For his part, Dennard has distanced himself from the club, saying he has long since changed his lifestyle.
“I was, two decades ago, involved in the peripheral of an establishment that in my eyes is less than of standard moral character,” Dennard said. “More than being concerned by the family-values part, my focus in life and business at that time was fueled by greed. That’s where my main sin is. My fault would have been fueled by greed.”
Dennard said his former wife, Brenda, was involved in operating the Cyprus Lounge on Canton Highway in Marietta during their marriage, and that his association was limited to his name being on documents.
He worked in the security business from 1987 to 2007, while his ex-wife was involved in the Cyprus Lounge, Dennard said. He said his name was listed on the liquor license, but that was the extent of his involvement.
“I was around from time to time, but spent little time in the establishment,” he said.
Dennard said he never profited from the club and severed any ties to it through a quitclaim deed in his 1995 divorce proceedings.
“I changed my life around and have given my life to Christ,” Dennard said.
“I am embarrassed by my past, no doubt about that,” he said. “I’m ashamed of it. I hate talking about it, unless I believe God can use it to help somebody else.”
Dennard, 50, has worked his entire nine-year law enforcement career with the Acworth Police Department, rising through the ranks. A 1980 Sprayberry High School graduate, he is expected to receive a master’s in public administration from Columbus State University next month. He is also a FBI National Academy graduate.
He has been married nearly 17 years to his current wife, Melinda, and has four children.
Dennard is expected to be unanimously approved and sworn in as the new police chief when the city Board of Aldermen meet to vote on his three-year, $80,500 contract at 7 p.m. tonight at City Hall at 4415 Senator Russell Ave.
Acworth Mayor Tommy Allegood said he only learned about Dennard’s connection to the strip club a week ago, but that some aldermen may have known about it for a while. Either way, the mayor said he and the aldermen discussed the matter and that Dennard has their complete confidence.
“He’s passed every background check,” the mayor said. “I think that was just a brief time that he was associated with that.”
As for whether the public should have been made aware of Dennard’s full background before now, Allegood said the situation has had no bearing on his performance with the department.
“It’s just something that’s in his past,” Allegood said. “It doesn’t have anything to do with his qualifications to be chief of police. There’s no reason to disclose that.”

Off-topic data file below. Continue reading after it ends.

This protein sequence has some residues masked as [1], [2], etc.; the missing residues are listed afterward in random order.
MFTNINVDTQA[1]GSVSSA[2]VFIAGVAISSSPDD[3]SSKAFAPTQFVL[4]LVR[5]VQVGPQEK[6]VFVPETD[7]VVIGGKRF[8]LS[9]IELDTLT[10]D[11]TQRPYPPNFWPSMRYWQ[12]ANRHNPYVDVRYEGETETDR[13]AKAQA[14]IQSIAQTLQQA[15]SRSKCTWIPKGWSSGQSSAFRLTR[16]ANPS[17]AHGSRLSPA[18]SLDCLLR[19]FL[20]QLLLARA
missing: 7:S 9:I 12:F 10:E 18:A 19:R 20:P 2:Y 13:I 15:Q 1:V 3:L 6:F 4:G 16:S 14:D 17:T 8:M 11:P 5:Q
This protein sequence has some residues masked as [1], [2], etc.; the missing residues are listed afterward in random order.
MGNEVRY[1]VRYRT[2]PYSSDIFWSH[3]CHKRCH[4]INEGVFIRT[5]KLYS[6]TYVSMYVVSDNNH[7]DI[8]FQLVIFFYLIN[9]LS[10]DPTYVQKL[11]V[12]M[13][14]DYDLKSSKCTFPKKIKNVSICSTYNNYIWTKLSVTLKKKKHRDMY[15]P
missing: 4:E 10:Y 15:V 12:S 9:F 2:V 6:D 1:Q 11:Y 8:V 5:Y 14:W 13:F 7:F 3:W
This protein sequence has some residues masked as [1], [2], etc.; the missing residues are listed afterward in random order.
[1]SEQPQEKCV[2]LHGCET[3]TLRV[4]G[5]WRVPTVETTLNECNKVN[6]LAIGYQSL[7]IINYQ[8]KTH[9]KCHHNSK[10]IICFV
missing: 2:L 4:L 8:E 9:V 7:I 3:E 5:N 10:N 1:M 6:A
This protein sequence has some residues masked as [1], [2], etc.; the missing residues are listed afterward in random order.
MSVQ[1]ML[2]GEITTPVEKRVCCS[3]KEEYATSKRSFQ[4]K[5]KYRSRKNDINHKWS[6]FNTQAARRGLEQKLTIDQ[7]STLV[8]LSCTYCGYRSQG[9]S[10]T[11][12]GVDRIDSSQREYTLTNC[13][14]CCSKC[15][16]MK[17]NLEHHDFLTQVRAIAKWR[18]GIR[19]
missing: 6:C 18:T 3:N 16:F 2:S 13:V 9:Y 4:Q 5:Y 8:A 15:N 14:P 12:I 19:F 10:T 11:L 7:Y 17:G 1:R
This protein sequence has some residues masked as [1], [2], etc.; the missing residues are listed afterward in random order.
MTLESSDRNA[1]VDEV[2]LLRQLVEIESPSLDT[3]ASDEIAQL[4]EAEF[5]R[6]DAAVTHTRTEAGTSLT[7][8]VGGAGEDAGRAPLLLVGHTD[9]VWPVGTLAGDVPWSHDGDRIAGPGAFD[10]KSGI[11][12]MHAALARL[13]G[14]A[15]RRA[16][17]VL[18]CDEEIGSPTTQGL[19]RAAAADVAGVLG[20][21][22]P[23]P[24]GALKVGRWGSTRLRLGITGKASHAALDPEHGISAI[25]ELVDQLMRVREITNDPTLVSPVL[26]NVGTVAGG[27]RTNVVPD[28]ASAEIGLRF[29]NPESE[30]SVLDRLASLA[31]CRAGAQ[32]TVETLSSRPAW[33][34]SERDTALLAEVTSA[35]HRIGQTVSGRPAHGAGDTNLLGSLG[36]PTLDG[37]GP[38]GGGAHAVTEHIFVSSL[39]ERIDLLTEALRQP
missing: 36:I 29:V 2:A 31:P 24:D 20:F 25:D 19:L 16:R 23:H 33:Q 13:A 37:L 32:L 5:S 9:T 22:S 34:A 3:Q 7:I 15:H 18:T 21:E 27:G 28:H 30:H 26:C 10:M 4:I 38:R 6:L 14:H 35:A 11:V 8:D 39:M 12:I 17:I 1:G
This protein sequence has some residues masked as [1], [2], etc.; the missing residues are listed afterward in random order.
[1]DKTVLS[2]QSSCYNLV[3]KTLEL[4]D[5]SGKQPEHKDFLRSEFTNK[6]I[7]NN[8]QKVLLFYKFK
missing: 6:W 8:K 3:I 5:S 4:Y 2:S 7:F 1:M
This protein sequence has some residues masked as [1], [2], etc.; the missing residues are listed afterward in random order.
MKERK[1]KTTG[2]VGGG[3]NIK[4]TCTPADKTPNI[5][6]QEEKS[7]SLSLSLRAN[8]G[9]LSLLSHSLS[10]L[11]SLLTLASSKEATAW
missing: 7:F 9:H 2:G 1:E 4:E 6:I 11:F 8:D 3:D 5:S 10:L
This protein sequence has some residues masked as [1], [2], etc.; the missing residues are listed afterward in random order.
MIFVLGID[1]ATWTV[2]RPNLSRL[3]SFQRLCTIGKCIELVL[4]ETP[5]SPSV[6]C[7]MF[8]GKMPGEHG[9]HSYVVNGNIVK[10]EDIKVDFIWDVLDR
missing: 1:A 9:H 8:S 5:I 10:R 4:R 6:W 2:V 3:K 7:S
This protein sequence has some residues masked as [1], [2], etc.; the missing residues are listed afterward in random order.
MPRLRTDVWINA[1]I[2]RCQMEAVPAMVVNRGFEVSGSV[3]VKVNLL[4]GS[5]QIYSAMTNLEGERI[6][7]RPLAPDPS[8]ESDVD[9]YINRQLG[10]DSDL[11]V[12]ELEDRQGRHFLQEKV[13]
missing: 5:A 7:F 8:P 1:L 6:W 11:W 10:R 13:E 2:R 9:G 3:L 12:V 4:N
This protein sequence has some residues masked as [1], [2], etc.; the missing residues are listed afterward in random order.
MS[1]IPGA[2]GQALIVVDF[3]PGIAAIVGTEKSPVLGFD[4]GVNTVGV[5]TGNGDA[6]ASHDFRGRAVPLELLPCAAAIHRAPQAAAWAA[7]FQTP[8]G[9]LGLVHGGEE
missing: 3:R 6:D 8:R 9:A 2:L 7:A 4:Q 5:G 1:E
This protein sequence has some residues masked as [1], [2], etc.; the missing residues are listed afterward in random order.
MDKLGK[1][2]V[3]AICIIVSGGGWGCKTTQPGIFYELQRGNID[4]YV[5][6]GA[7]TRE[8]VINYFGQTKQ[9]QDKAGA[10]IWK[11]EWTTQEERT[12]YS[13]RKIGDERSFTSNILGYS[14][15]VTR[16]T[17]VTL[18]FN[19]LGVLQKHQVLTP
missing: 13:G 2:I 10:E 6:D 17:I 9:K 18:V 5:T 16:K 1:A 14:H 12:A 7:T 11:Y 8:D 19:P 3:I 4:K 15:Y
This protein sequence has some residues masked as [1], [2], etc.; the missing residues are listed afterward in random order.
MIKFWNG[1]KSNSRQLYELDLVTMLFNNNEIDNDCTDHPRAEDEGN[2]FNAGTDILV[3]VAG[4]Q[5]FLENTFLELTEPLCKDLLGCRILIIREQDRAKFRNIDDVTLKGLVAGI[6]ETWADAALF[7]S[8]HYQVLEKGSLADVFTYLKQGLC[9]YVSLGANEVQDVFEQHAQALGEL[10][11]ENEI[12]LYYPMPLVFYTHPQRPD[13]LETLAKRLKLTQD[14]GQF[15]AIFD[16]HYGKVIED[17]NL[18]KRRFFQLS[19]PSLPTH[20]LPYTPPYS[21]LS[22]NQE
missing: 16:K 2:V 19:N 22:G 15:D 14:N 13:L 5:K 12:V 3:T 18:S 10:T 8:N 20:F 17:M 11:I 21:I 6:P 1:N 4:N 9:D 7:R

Chief Michael Wilkie recently resigned to become director of the criminal justice program at Bob Jones University, a Christian university in Greenville, S.C.
Wilkie said he personally hired Dennard as a patrol officer and was fully aware of his past association with the strip club. He continues to support Dennard’s promotion to chief of police and said other city officials were made aware of his past.
“I was well aware of it ten years ago when I hired him,” Wilkie said. “He was never an owner and never involved in it. In fact, back in that time frame, that’s when Wayne Dennard had the religious experience of coming to Christ.”
City Manager Brian Bulthuis, who recommended Dennard for police chief, said he decided to promote from within rather than look at outside candidates to preserve continuity.
According to the city of Marietta’s business license division, the Cyprus Lounge closed in 2003. The only current strip club operating in the city is Boomer’s on Cobb Parkway.
The U.S. Supreme Court upheld Marietta’s city ordinance that requires a club to choose between having nude dancers and serving liquor, after the Cyprus Lounge, Boomer’s and Taj Mahal filed a suit against the city. The ordinance was adopted in 1995 and remains in effect.
The Cyprus Lounge opted to forfeit its liquor license and keep the nude dancing, said Doug Haynie, city attorney for both Marietta and Acworth.
Haynie said he’s not concerned about Dennard’s past.
“My experience with the police-chief-to-be is that he’s a first-class guy and he’ll do a great job,” he said.